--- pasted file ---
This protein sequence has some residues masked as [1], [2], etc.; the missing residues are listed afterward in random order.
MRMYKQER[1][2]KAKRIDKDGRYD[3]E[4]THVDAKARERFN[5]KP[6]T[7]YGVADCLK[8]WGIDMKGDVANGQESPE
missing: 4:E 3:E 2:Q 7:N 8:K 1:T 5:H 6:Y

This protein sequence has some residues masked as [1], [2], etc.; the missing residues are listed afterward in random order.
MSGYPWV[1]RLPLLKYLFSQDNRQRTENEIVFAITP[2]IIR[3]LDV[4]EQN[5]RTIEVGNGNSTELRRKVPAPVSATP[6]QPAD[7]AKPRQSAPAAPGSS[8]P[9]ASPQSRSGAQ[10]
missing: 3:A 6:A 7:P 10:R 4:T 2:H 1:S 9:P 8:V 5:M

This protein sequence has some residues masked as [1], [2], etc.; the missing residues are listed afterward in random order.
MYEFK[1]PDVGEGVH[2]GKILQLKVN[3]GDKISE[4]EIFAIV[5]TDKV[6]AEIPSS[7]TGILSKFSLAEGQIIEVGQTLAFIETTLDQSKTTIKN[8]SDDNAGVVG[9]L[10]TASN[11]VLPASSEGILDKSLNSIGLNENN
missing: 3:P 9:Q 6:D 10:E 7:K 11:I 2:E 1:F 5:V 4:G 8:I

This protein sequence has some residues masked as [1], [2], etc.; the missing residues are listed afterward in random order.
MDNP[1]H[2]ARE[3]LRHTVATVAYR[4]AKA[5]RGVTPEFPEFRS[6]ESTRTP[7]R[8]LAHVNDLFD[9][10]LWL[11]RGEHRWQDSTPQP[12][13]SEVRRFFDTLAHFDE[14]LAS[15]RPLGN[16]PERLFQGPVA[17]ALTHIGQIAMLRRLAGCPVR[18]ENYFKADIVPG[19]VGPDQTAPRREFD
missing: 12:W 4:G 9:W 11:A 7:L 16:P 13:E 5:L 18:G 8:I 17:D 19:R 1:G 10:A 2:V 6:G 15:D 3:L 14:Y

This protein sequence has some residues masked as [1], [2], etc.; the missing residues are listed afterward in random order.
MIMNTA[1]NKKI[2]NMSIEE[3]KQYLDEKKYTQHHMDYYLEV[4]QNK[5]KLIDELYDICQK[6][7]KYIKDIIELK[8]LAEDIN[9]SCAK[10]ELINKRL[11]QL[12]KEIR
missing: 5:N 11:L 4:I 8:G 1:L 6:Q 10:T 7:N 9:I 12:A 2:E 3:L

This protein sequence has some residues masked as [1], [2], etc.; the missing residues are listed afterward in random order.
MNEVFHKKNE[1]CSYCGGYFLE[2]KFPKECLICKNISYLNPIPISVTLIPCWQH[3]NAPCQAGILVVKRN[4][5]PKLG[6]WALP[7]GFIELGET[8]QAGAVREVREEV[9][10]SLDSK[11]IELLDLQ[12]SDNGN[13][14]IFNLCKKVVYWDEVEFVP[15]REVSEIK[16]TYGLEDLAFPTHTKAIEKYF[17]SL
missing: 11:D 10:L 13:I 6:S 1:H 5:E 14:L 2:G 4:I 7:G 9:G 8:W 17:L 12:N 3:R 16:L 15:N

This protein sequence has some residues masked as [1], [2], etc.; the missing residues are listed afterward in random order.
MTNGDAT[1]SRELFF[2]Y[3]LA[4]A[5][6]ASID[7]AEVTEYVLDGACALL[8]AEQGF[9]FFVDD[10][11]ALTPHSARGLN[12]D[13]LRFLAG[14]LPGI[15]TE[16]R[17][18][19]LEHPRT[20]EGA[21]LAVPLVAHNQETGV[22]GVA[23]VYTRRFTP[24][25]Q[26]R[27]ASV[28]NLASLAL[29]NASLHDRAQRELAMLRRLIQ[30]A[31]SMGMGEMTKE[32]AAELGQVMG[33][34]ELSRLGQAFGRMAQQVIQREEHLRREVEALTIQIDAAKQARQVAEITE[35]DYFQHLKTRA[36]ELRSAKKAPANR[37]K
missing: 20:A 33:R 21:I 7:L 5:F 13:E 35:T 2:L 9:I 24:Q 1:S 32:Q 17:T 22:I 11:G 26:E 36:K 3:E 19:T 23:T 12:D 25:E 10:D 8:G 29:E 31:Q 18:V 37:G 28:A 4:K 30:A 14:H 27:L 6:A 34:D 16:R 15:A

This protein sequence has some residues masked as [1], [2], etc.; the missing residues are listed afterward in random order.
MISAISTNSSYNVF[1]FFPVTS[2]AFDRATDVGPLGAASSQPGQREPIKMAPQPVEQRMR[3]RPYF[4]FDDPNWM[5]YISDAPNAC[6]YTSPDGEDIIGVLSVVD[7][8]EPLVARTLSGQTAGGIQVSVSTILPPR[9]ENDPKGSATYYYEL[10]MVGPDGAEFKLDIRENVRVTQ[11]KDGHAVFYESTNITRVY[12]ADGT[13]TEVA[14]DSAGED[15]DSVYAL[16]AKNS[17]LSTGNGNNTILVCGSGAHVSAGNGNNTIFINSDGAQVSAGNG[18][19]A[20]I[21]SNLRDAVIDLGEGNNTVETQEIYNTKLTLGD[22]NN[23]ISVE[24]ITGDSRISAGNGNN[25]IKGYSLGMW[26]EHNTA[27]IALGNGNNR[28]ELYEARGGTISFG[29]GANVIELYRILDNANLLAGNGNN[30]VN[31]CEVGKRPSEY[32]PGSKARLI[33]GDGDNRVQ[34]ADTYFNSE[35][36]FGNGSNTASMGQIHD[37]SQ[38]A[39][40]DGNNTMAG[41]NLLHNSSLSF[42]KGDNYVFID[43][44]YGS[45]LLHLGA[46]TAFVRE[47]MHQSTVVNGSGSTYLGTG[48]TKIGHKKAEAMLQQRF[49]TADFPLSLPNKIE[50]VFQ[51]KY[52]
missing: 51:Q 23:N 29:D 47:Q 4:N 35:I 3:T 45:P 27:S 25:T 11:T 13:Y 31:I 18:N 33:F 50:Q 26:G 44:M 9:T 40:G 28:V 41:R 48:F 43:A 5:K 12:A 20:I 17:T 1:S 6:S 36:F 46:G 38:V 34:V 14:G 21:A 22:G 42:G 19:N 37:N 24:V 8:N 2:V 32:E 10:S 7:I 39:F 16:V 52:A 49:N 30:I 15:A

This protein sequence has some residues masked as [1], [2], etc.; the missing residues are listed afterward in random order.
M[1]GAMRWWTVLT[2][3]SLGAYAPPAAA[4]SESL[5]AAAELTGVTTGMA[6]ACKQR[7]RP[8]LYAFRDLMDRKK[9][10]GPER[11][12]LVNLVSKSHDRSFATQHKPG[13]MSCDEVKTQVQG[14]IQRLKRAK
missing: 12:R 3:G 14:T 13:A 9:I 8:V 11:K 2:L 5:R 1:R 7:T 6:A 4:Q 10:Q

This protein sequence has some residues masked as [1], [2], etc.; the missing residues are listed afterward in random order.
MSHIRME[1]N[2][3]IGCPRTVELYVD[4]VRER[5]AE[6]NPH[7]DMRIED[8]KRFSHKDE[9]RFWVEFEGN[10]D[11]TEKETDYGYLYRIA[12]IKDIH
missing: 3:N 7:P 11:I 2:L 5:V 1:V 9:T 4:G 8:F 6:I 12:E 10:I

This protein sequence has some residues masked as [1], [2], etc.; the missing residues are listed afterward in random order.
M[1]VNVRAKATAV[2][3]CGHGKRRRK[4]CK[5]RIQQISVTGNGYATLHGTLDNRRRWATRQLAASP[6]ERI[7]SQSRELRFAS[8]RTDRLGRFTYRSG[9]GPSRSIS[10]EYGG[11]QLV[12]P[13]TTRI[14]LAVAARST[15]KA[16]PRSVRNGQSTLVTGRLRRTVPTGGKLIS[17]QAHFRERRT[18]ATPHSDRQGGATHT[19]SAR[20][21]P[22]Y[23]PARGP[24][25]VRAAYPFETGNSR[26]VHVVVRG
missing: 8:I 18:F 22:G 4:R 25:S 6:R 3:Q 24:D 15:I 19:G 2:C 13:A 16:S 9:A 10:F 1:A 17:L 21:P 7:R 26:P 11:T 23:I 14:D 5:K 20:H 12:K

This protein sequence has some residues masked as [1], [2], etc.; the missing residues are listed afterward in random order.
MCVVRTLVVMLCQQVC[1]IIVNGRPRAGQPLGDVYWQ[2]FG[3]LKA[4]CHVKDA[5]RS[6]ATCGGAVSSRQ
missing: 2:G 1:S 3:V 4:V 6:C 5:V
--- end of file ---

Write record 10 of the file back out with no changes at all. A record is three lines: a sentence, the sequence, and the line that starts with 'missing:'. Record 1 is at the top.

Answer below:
This protein sequence has some residues masked as [1], [2], etc.; the missing residues are listed afterward in random order.
MSHIRME[1]N[2][3]IGCPRTVELYVD[4]VRER[5]AE[6]NPH[7]DMRIED[8]KRFSHKDE[9]RFWVEFEGN[10]D[11]TEKETDYGYLYRIA[12]IKDIH
missing: 3:N 7:P 11:I 2:L 5:V 1:V 9:T 4:G 8:F 6:I 12:E 10:I